The Road Review
Written by: vxtq
After a mostly unidentified catastrophe has left the world a barren shell of its former self, a man & his son are left to their own devices including minimal supplies, as they venture along roads, and wooded areas in search of food, and further supplies all the while trying to stay alive. The man (Viggo Mortensen) had a troubled wife who we sometimes see in flashbacks, but in the film's present time his number one priority is looking after his young son. It might seem like a slim plot, but the film packs a lot of emotion, and thought into its goings on. Some may wonder is this a horror film though, especially since it seems to have been mostly billed as drama. I think for the most part it does qualify as horror. Just because a film doesn't contain zombies, vampires, ghosts, or a masked killer doesn't mean it's not horror. This film contains multiple horror elements like the horror of cannabilism (a constant threat here) the horror of death, and possibly finding that end in fashions the average human doesn't have reason to thoroughly consider like our leads do here, the horror of continued starvation in a world short on food, and seemingly shorter on sympathy, as well as the horror of having to make snap choices in multiple f'd up situations.
This film has several big strengths starting with the production design. The trailer that I saw had several CGI looking images, but a lot of that seems to have been cut out in favor of a more practical (and I think much more effective) design of a world on the brink. Still standing yet dilapidated houses, neighborhoods, trees & such set the scene & tone very appropriately giving this fictional tale a visual reality. Acting wise Viggo Mortensen is very good in the lead. After the film I found myself pondering what is it about that guy that makes him so watchable. The two things that I honed in on were a certain "everyman" quality that makes him relateable, and an undeniable grit which was very much on display in the excellent "A History of Violence" & which serves him & the viewer once again here. As good as is he is in this, I thought Robert Duvall almost stole the film in a rather small supporting role. I didn't even recognize him at first, and during the very little bit of time we get to experience his character's thoughts, and words it all came off highly intriguing in terms of how his life & current situation have shaped this tattered human being and Duvall sells it with every second he's onscreen. The camerwork & direction were both mostly good, and the film ups the suspense level on several different occasions. I also enjoyed the high level of unpredictability throughout. I tried to guess the ending & was wrong.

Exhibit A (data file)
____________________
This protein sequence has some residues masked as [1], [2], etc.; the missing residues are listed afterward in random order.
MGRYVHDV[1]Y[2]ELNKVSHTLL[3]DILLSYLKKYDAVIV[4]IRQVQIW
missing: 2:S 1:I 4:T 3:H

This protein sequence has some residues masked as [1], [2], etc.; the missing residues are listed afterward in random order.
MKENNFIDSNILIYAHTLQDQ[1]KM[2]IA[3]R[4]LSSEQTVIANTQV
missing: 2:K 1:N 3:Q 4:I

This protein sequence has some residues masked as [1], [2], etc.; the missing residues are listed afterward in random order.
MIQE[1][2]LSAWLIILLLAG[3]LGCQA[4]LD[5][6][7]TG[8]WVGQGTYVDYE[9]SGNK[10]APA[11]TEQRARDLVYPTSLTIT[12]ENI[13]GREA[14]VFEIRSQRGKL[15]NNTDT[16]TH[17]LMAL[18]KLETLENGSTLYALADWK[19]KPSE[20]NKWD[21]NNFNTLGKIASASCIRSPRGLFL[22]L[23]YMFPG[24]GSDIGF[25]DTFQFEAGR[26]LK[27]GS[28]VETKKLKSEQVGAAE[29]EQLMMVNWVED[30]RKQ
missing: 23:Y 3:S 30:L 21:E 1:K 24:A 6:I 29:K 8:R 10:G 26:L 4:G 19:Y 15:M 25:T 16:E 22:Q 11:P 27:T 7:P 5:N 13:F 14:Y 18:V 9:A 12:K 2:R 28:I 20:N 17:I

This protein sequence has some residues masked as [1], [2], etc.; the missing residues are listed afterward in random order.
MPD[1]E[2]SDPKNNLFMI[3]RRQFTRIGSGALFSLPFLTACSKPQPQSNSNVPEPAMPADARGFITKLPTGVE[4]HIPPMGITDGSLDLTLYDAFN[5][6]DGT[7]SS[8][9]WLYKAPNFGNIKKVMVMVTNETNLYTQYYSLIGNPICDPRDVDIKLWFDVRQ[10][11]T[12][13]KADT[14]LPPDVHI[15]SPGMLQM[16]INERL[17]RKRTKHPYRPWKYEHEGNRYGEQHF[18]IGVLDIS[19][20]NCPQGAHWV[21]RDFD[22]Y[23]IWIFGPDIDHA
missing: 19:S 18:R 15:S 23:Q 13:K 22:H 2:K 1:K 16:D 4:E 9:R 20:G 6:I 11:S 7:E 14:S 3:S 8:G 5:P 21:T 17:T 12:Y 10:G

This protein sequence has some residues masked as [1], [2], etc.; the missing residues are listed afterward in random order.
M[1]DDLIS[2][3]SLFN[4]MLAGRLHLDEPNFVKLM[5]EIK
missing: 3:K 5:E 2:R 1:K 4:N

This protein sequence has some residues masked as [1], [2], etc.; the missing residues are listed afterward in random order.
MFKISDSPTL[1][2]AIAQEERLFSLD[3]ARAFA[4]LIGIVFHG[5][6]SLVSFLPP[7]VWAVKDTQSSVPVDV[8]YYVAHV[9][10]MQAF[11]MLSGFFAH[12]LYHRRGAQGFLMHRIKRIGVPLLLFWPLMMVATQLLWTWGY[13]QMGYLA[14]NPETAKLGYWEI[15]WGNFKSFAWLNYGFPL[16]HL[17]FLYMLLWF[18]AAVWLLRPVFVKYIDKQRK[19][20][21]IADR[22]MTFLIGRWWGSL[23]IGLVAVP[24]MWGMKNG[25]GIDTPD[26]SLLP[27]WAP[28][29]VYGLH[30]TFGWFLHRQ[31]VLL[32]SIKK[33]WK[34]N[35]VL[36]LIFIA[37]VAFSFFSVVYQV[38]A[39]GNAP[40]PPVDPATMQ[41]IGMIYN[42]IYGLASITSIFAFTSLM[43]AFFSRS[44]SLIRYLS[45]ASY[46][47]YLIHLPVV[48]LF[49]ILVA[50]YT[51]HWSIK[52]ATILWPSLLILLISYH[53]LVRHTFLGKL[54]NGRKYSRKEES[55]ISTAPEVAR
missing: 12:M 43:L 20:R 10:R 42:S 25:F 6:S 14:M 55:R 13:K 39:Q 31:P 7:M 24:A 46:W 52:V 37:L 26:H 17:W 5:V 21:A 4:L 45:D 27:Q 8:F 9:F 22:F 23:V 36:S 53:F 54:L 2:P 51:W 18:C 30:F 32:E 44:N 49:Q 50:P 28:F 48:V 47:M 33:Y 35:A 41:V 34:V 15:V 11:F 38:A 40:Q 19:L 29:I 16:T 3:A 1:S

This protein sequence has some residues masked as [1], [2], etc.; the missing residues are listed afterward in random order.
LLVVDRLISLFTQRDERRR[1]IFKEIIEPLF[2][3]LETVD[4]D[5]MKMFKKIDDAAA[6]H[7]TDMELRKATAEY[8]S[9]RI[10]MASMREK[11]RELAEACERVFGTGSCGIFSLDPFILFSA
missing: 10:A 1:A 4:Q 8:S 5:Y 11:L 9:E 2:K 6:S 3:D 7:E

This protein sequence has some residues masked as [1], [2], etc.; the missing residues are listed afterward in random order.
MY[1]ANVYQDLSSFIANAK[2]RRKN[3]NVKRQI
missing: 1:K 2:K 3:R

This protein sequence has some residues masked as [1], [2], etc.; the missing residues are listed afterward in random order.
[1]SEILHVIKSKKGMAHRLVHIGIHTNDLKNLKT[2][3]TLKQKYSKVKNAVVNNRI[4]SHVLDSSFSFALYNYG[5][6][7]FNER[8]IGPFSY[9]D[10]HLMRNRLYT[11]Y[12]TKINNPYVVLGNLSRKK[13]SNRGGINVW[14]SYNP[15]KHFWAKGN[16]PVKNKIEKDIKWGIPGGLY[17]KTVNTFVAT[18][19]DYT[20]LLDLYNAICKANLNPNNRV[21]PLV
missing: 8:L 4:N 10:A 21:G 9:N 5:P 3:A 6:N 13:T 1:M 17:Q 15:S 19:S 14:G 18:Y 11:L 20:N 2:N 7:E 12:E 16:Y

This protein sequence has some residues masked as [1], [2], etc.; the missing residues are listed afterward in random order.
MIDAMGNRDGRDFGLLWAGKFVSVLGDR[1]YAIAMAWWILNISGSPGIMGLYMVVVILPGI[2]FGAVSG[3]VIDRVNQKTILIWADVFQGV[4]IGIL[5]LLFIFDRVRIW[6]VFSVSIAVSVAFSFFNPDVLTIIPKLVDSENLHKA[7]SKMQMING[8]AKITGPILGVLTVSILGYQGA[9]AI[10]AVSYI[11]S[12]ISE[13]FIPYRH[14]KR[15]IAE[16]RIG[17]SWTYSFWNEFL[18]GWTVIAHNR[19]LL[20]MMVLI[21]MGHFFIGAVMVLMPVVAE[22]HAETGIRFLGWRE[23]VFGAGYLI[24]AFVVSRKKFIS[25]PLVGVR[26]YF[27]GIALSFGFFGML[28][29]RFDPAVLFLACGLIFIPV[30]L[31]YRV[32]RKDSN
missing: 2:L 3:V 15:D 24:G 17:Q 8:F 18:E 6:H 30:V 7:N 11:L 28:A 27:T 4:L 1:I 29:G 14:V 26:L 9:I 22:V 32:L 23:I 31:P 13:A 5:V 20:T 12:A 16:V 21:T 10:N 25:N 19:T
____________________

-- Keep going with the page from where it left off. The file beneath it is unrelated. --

My only criticisms are that the kid tried my patience/sympathy several times, and a couple of his lines/thoughts seemed beyond his age. On the other hand there were a couple things he didn't seem to know about that his dad had to explain, which I thought he would've known about by his age, although that could possibly be explained by the film's timeless (though not unimaginable these days) quality. I also felt more detail about the wife character would've been interesting, but perhaps the DVD release might have more of that. I could say the pace drags ever so slightly once in a while, but I never lost interest in the film.
Final thoughts: If you can get immersed in this rather bleak storyline, and you like to think about things in movies sometimes, there's much food for thought here. I won't say when but there was a moment during this film where I was almost crying which is a rarity. I think Dimension films made a major mistake not releasing this wide, as the Sunday morning showing that I attended was pretty packed. I know it's just my opinion but The Road is a lot scarier, and a lot more realistic than many more clearly defined horror films in recent years.